Lauren Rubenstein

Director of Media & Public Relations at Wesleyan University

Roth Discusses Wesleyan’s Foray into MOOCs

President Michael S. Roth was interviewed for an article in Inside Higher Ed on liberal arts schools entering the world of Massive Open Online Courses, or MOOCs. Wesleyan was the first liberal arts school to offer MOOCs, in a partnership with the company Coursera, and Roth says he hopes the experience will offer new insights on how people learn, allow professors to improve their courses on campus, and help spread the Wesleyan academic experience to a much wider audience around the world.

Kristof: A Gift to ‘Shining Hope’ Will Change Lives

In his New York Times column titled, “Gifts That Change Lives,” Nicholas Kristof invites readers to donate to Shining Hope for Communities this holiday season. The foundation, started by Kennedy Odede ’12 and Jessica Posner ’09, operates a girls’ school, clinic, water and sanitation program  and job training classes in the Kibera slum of Nairobi, Kenya. Learn more at

Small Elite Colleges Adapt to Budget Pressures

President Michael S. Roth recently spoke to The New York Times about the financial pressures facing Wesleyan and other smaller elite colleges. Though Wesleyan must change its financial aid model, it is committed to preserving financial assistance for students who need it.  “We could easily have remained need-blind, kept the label, by simply being less aggressive about pursuing diversity, or admitting people and not meeting their full need, or increasing loan levels,” Roth said.

Rosenthal Discusses His Book on Pete Seeger

Provost and Vice-President for Academic Affairs Rob Rosenthal recently appeared on the Good Morning Connecticut Weekend show on WTNH News 8 to discuss his book, Pete Seeger: In His Own WordsThe book, which Rosenthal edited along with his son Sam, is a selection of the folk singer’s private writings–including letters, poems, stories, published articles and diary entries–spanning most of the 20th century and into the 21st.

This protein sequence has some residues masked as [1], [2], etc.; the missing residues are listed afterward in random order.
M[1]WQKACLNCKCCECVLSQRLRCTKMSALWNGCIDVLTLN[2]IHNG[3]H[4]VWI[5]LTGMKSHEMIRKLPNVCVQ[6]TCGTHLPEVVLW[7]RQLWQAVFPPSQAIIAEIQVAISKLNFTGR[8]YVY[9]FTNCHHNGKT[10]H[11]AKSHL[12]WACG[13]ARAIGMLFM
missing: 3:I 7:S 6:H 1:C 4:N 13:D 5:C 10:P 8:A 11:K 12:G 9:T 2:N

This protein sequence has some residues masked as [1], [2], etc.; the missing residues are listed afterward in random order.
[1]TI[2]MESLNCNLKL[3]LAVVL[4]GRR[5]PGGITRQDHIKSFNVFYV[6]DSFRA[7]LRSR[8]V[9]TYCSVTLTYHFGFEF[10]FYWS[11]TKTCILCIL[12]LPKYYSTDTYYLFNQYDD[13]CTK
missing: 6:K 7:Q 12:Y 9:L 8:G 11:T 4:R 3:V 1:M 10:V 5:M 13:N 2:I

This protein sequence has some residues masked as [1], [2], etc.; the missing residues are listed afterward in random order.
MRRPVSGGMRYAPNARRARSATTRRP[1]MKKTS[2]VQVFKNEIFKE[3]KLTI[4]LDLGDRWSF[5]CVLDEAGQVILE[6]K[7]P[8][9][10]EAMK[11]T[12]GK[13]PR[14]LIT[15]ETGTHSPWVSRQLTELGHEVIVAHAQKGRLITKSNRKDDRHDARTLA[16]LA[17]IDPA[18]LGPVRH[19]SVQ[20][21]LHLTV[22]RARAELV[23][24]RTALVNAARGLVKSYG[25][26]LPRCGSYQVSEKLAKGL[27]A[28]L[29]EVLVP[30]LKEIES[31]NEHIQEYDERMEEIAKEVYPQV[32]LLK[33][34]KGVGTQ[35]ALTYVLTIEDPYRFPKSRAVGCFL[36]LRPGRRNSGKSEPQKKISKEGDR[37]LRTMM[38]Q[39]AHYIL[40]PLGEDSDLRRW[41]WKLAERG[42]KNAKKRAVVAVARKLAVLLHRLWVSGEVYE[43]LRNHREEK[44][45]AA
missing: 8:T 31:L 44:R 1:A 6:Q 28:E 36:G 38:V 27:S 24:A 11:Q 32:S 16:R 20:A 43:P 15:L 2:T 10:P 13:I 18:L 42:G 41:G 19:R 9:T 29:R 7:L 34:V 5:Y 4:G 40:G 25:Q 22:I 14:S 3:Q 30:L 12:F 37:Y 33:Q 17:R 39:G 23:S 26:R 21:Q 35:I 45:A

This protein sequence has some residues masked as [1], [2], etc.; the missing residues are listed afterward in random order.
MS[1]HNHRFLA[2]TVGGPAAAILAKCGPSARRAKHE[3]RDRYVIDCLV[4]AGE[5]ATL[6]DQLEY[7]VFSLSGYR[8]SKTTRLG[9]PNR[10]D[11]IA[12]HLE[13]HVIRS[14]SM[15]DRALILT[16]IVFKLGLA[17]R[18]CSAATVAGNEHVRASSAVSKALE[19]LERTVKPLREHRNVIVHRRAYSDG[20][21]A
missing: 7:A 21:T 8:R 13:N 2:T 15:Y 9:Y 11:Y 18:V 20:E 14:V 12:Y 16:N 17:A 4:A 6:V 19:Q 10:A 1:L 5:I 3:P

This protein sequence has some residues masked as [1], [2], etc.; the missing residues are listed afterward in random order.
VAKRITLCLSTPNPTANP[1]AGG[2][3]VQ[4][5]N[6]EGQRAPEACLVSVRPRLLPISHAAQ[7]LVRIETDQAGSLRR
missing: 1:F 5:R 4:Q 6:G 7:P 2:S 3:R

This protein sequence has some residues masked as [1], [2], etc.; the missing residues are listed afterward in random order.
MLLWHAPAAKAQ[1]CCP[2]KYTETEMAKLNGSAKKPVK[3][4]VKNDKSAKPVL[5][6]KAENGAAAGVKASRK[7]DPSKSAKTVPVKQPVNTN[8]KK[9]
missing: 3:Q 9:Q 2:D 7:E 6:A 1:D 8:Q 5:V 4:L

Basinger Comments on ‘Casablanca’s’ Legacy

Seventy years after Casablanca premiered at the Hollywood Theater in New York City, Jeanine Basinger discussed its lasting influence on The Takeawaya co-production of WNYC public radio and Public Radio International. Basinger says the Casablanca team had no idea their film would become such a major part of American history. She attributes the film’s durability to its technique rather than its content. “It’s about the myth of Americans as being heroic, as going out into fights that aren’t necessarily their own to fight, for people who are being treated unjustly,” she says. “The romantic hero of Rick represents that.”

Another Blow to Russia’s Bid to Boost Soft Power

In an op-ed in The Moscow Times, Peter Rutland, professor of government, Colin and Nancy Campbell Professor in Global Issues and Democratic Thought, writes about the Magnitsky Act recently passed by the U.S. House of Representatives, which sanctions individuals deemed to be involved in the persecution and death of Sergei Magnitsky in 2009. Russian critics condemn the Act as “part of some devious scheme to isolate Russia,” but Rutland writes: “Russia will never succeed in its campaign to be accepted as a regular member of the community of nations if it doesn’t realize that human rights really matter. Nor will there be any benefit from spending millions of dollars on campaigns to promote Russia’s ‘soft power’ if the message those media carry is a crude defense of indefensible actions by Russian officials.”

President Roth Speaks on Bloomberg EDU

In an interview with Jane Williams on Bloomberg EDU, President Michael S. Roth discussed the value of a broad liberal arts education, the challenges of keeping college affordable, Wesleyan’s new business model, and the University’s foray into online courses.

Cohen’s Book Is One of 2012’s Best

Publishers Weekly has named Assistant Professor of English Lisa Cohen’s book, All We Know: Three Lives, as one of the top 10 books of 2012. “Erudite and exquisitely written, Wesleyan professor Cohen’s first book, a triptych biography of three early-20th-century women—Esther Murphy, Mercedes de Acosta, and Madge Garland—successfully renders both these memorable and surprising personalities and the era in which they struggled with questions and expectations regarding career, marriage, and sexuality.”